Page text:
Considering options for
treating acromegaly

Surgically removing or reducing the pituitary tumor

In many cases, surgical treatment is the first option recommended for patients with acromegaly. While the idea of surgery can be frightening, removing or reducing the size of the pituitary tumor can be an important step toward managing the disease.

However, depending on the size and location of the tumor, its complete or partial removal isn’t always possible. For patients who cannot have surgery—and even for many patients who do—additional treatment is often needed to help normalize growth hormone (GH) and insulin-like growth factor 1 (IGF-1) levels.

Surgically removing or reducing the pituitary tumor

Radiation therapy is sometimes used when tumor cells remain after surgery or if the tumor extends into the structures next to the pituitary. Radiation therapy destroys the remaining tumor cells and slowly reduces GH levels. However, it may take years for this treatment to noticeably improve acromegaly symptoms.

Surgically removing or reducing the pituitary tumor

Many patients with acromegaly—including some who have had surgery—need to take medication throughout their lives in order to control their GH and IGF-1 levels. Currently, there are 3 types of medications commonly used for treating acromegaly.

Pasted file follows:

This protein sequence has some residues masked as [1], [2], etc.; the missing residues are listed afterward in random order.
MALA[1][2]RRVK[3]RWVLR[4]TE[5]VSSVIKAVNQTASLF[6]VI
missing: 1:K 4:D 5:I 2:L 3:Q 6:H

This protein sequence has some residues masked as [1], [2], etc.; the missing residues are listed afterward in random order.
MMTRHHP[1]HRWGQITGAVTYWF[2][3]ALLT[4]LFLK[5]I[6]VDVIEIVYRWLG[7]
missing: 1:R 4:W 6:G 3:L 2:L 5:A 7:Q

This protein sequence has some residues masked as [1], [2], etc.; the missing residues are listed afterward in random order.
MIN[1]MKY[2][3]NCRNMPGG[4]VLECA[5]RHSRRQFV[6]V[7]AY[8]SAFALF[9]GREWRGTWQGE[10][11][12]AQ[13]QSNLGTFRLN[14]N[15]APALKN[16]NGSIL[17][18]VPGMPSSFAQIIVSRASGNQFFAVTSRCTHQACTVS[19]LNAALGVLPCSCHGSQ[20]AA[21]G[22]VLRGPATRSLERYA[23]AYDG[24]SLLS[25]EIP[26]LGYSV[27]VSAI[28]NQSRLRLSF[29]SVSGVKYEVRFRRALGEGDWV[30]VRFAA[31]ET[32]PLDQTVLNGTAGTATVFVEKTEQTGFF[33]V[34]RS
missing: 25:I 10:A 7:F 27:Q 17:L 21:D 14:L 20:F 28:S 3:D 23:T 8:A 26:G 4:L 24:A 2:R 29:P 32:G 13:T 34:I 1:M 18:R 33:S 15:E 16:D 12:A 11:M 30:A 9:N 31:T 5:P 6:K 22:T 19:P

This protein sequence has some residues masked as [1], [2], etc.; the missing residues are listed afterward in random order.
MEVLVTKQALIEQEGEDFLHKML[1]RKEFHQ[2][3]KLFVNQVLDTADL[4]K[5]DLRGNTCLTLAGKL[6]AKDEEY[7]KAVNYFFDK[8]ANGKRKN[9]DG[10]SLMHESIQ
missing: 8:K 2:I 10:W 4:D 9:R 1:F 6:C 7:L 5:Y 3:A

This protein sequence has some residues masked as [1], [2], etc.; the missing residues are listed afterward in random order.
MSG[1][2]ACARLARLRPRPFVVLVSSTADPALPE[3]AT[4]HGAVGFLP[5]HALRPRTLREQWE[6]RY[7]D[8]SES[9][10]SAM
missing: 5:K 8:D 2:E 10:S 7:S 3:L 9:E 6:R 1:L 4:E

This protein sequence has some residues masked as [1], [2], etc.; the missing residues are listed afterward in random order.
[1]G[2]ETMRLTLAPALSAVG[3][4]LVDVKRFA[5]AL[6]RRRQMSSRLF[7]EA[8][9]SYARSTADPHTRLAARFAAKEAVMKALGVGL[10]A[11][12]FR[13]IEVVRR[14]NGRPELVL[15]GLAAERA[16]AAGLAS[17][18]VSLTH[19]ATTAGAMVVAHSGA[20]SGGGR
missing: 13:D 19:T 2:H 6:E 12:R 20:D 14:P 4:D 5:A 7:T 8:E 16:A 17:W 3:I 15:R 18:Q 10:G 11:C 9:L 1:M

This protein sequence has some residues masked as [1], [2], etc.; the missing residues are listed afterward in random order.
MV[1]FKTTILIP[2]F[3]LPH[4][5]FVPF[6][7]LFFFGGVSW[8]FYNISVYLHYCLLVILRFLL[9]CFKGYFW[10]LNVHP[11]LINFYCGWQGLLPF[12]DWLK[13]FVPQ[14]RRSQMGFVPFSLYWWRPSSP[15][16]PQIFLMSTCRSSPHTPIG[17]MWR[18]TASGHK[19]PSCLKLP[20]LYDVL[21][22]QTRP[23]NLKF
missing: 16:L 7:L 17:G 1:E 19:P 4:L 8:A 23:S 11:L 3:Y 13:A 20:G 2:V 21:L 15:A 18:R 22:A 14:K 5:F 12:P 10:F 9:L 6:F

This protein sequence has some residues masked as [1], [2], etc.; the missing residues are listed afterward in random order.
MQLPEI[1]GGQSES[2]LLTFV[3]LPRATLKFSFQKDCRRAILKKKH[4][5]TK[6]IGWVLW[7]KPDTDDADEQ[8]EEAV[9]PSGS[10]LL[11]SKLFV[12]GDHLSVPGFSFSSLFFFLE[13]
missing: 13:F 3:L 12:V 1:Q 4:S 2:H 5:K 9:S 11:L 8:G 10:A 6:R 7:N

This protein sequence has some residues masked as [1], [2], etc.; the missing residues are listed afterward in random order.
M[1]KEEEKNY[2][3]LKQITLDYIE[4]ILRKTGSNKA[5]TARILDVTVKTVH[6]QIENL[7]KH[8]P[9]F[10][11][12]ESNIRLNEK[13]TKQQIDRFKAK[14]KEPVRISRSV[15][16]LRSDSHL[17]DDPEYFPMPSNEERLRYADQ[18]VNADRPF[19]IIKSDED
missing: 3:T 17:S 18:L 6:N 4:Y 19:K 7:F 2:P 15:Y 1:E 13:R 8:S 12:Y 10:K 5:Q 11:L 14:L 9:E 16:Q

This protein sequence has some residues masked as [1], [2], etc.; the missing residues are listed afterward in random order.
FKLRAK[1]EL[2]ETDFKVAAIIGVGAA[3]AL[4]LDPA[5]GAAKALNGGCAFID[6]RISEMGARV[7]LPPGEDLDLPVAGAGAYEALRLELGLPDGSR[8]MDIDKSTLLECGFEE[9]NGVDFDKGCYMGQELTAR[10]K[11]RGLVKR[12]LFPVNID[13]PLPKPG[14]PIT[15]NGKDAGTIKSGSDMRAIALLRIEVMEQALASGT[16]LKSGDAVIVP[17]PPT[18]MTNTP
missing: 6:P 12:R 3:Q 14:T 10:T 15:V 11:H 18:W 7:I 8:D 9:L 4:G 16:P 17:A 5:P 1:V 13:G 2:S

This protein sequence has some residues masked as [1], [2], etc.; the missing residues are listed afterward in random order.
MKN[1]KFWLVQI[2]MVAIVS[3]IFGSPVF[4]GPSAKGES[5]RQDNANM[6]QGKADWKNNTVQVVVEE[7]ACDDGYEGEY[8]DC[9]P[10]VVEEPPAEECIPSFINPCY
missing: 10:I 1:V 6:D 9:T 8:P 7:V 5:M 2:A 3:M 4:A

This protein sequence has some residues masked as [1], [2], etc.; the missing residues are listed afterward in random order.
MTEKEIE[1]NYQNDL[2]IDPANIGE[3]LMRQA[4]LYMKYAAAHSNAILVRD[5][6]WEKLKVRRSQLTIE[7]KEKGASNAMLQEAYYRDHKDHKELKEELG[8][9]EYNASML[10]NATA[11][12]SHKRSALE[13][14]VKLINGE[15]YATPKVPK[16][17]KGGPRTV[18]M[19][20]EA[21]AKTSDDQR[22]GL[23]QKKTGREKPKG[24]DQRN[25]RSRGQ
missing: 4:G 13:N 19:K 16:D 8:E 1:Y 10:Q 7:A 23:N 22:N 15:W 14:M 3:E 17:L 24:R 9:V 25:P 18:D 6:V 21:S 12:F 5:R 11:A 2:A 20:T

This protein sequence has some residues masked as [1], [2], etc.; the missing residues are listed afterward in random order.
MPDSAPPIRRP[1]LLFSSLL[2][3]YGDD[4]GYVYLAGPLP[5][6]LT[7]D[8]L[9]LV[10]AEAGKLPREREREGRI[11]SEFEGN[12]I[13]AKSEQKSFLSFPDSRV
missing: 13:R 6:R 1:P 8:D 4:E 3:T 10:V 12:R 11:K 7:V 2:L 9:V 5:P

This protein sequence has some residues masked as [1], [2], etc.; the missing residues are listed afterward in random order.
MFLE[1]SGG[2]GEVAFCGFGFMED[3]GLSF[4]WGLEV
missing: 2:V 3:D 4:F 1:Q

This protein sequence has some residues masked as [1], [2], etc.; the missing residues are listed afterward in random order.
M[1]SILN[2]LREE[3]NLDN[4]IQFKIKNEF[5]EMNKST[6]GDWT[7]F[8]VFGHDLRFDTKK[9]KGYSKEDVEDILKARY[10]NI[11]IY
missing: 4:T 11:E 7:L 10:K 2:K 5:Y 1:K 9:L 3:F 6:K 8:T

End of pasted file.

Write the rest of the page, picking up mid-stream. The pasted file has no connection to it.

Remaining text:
Patients respond differently to each medication, and the side effects they experience may also vary. It’s important to discuss your medication options and the potential side effects of each medication with your doctor before beginning any treatment.

Somatostatin analog (SSA)

This type of drug works at the source of acromegaly—the pituitary tumor—to control the amount of GH that is released into the bloodstream. After surgery or for patients who are not candidates for surgery, SSAs are the first type of medication doctors use to treat acromegaly.

SSAs act by reducing the flow of GH from the pituitary gland, which can reduce IGF-1 production. Typically, the long-acting versions of these medications require an injection every 4 weeks. Somatuline Depot is an SSA treatment option for patients with acromegaly.

Growth hormone receptor antagonist (GHRA)

A GHRA does not work directly at the site of pituitary tumors and doesn’t directly reduce excessive GH production. This type of medication reduces the effects of GH once it is in the bloodstream to help lower IGF-1 levels. Currently, there is only one GHRA available for prescription for the treatment of acromegaly. It requires daily injections.

Dopamine agonist (DA)

This type of drug works on dopamine receptors, which are located within pituitary tumors. While DAs are used less frequently than the other drugs in managing GH and IGF-1 levels, they can be helpful to some patients. They may be used in people with tumors that secrete both GH and prolactin. In general, they are taken orally once daily.

What is Somatuline® Depot (lanreotide) Injection?

Somatuline Depot is a prescription medicine used for the long-term treatment of acromegaly when surgery or radiotherapy has not worked well enough or the patient is not able to have surgery or radiotherapy.